Stephen Pender (Department of English and Creative Writing, University of Windsor): “Friendship, Counsel and Compassion in Early Modern Medical Thought: Expanding the Notion of Health Networks”
Jennifer Willet (Department of Creative Arts, University of Windsor): “INCUBATOR: Hybrid Laboratory at the Intersection of Art, Science and Ecology”
2:45 – 3:30 Brazilians: FIOCRUZ
Nísia Lima (Vice-President – Education, Information and Communication, FIOCRUZ): “Fiocruz: From National to Global Matrix of Health Research”
(commentary by Diego Armus, Alexandra Minna Stern, Steven Palmer)
3:30 – 3:45 Coffee break
3:45 – 4:45 Keynote Presentation
Marcos Cueto (FIOCRUZ, Brazil): “Lost in Translation? Brazil, AIDS, Anti-retrovirals, the World Health Organization and Global Health, 1996-2005”
4:45 – 5:00 Presentation on digital network mapping by University of Windsor History seniors, Salma Abumeeiz, Kyle Lariviere and Kayla Dettinger
5:00 – 6:00 RECEPTION: Greetings from representatives of the University of Windsor, and Nísia T. Lima, Vice-President of Education and Communications, FIOCRUZ.
CONFERENCE DINNER – TAPAS – PARTICIPANTS AND GUESTS
La Feria, 4130 Cass Ave, Detroit
DAY 2 – Ann Arbor Conference Room, UM Detroit Conference Center
9:00 – 10:30 Clinicians, Technicians, Veterinarians: Alternative Networks to the North
Francisco Javier Martínez-Antonio, (Universidade de Evora, Portugal): “Spanish and Cuban Scientific Connections with Latin America and the Caribbean in the 19th Century with Respect to Yellow Fever”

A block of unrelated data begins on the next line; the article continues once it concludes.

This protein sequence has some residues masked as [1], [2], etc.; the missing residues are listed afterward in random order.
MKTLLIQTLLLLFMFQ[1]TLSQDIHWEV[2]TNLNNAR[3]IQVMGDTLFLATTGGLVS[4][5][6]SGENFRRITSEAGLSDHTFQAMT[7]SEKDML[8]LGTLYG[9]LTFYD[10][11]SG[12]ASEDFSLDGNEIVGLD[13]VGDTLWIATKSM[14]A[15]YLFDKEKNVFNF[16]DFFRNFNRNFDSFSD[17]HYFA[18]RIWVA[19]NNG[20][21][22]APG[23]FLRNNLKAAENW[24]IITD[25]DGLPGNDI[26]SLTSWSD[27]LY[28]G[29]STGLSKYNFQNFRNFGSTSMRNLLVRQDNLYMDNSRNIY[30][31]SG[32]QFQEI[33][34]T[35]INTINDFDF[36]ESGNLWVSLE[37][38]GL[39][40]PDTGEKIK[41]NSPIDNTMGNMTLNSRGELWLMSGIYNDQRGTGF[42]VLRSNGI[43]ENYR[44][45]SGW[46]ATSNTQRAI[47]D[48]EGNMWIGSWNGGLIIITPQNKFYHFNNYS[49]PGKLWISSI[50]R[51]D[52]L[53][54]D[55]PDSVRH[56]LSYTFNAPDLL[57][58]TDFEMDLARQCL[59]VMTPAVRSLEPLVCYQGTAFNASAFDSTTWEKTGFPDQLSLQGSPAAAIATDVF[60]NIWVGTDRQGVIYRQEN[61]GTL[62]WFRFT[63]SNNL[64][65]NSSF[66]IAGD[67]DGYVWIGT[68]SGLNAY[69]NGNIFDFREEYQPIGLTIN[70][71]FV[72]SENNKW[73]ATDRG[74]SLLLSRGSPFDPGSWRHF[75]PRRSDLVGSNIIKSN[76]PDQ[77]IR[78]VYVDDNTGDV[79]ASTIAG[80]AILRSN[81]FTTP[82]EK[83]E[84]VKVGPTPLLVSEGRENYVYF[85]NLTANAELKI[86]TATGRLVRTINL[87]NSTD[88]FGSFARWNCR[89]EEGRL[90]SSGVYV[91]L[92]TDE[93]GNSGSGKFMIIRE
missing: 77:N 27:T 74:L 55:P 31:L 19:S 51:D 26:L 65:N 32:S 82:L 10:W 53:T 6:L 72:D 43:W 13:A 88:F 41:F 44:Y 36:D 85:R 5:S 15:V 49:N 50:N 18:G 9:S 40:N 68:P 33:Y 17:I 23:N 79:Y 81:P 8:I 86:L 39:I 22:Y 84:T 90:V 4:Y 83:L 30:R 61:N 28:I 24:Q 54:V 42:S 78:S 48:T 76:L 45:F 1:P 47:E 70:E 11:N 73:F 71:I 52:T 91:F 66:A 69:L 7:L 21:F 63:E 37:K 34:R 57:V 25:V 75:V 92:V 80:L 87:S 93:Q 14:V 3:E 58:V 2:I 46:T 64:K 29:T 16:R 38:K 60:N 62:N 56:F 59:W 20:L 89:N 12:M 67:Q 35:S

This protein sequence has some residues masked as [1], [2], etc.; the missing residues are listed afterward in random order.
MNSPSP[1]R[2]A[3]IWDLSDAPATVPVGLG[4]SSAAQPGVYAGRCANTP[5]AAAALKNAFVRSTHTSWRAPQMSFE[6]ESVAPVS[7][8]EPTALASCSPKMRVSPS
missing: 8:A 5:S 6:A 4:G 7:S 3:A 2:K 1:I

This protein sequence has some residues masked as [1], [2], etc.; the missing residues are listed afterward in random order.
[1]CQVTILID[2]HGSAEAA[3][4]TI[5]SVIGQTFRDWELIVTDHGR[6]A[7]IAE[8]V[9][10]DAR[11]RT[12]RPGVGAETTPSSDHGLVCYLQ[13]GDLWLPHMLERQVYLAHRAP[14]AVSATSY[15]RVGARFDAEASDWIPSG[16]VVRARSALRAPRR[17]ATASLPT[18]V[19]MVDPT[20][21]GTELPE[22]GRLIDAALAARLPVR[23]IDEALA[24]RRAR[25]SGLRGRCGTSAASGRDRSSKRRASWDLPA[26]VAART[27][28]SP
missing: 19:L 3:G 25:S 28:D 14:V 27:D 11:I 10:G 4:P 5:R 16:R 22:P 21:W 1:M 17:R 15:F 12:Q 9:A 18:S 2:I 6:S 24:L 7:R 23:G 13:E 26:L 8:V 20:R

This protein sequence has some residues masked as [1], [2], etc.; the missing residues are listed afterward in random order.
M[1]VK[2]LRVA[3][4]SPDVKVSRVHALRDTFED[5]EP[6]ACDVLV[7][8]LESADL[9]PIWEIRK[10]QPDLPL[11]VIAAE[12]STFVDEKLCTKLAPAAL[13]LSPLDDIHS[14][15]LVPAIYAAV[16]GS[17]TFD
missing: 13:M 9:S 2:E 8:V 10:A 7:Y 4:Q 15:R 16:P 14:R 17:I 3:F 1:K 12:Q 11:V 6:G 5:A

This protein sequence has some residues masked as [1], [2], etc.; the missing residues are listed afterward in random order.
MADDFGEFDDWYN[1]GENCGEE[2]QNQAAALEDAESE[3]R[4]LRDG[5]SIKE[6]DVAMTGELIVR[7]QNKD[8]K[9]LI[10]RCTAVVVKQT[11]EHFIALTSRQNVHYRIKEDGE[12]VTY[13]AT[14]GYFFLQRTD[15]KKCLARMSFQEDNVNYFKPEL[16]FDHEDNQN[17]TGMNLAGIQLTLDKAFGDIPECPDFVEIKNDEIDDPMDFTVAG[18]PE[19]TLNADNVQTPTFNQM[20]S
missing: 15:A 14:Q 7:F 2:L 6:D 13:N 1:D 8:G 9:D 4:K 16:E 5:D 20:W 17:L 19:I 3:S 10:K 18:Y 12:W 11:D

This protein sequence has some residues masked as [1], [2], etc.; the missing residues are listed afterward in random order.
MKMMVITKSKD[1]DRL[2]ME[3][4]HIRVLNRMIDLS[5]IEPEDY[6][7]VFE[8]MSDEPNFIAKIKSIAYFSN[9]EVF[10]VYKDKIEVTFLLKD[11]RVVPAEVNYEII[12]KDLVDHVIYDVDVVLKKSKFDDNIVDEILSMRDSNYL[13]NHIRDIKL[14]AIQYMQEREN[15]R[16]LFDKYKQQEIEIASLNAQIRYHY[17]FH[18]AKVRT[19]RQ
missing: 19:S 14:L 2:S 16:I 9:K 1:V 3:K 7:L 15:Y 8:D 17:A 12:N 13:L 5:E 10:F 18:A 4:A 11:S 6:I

Reinaldo Funes (University of Havana and Yale University): “Canadian Animal Genetics and Stockraising in Socialist Cuba, from the Revolution to the Collapse of the Socialist Bloc”
10:30-11:00 COFFEE BREAK
11:00 – 12:30 Journalists, Activists, Public Policy Players: Ethics and National and Transnational Networks
Ingrid Peritz (Globe and Mail reporter, 2015 Michener Award Recipient): Interview by Steven Palmer about her coverage of the Thalidomide Victims’ Association 2015 petition to Canada’s Parliament for just settlement.
Susan Reverby (Wellesley College): Interview by Palmer and Erin Gallagher-Cohoon (University of Saskatchewan) about her experience of unusual degrees (for a historian) of notoriety for uncovering the US Public Health Services inoculations of Guatemalans with syphilis in 1946-47, research that led to an official apology to the people of Guatemala by the United States government.
Lunch in Conference Center
1:30-3:00 Artists, Designers, Architects: “Miracles in Modern Medicine”
Screening of the film, “Miracles in Modern Medicine” (1967, 19 mins), directed by Robert Cordier, with cinematography by John Palmer
Steven Palmer (University of Windsor): “International Art and the Making of the Meditheatre at the Montreal World Exhibition (Expo 67)”
Kirsten Ostherr (Rice University): Critical commentary on the significance of the Expo medicine film by the author of Medical Visions: Producing the Patient through Film, Television and Imaging Technologies (Oxford, 2012)
Joy Knoblauch (University of Michigan): Critical commentary on the architectural elements of the Man and His Health pavilion and its Meditheatre, where the Expo medicine film was shown, by the author of “The Work of Diagrams, From Factory to Hospital in Postwar America,” Manifest, A Journal of American Architecture and Urbanism (2013).
3:00-3:15 Coffee break
3:15-4:00 Multiple Actors, Multiple Locations
Diego Armus (Swarthmore College): “Global and Local in the History and Historiography of Cigarette Smoking”
4:00-4:30 Plenary discussion about networks in history and in historical research.
CLOSING COCKTAIL – RENAISSANCE COURT OF THE DETROIT INSTITUTE OF THE ARTS